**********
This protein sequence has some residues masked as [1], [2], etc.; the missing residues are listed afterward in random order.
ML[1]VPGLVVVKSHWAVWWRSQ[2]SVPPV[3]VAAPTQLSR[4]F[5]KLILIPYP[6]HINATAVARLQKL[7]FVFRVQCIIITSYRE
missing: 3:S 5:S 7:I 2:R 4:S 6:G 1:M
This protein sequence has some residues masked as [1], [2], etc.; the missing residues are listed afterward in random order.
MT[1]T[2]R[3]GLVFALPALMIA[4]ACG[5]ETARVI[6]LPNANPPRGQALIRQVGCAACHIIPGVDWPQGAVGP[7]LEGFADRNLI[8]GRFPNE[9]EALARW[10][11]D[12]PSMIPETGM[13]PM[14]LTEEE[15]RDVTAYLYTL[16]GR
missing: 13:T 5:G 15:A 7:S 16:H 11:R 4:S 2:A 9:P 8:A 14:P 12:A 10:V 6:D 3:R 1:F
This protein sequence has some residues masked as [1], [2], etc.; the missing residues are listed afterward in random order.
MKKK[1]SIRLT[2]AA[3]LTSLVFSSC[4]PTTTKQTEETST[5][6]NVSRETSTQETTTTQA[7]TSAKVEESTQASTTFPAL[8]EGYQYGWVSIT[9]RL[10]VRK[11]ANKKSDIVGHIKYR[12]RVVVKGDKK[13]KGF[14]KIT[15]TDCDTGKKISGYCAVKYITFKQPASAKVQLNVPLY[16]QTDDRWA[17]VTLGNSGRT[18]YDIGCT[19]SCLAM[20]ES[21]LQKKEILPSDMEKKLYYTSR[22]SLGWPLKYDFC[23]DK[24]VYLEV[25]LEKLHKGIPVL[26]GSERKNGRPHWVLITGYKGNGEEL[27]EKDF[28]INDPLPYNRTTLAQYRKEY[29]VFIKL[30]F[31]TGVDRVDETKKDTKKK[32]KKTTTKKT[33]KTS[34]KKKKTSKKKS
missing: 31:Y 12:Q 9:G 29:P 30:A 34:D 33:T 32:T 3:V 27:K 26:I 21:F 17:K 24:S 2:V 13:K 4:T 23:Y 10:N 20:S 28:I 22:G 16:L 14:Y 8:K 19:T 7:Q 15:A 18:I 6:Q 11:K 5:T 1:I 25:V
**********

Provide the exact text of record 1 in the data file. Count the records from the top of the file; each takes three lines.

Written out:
This protein sequence has some residues masked as [1], [2], etc.; the missing residues are listed afterward in random order.
ML[1]VPGLVVVKSHWAVWWRSQ[2]SVPPV[3]VAAPTQLSR[4]F[5]KLILIPYP[6]HINATAVARLQKL[7]FVFRVQCIIITSYRE
missing: 3:S 5:S 7:I 2:R 4:S 6:G 1:M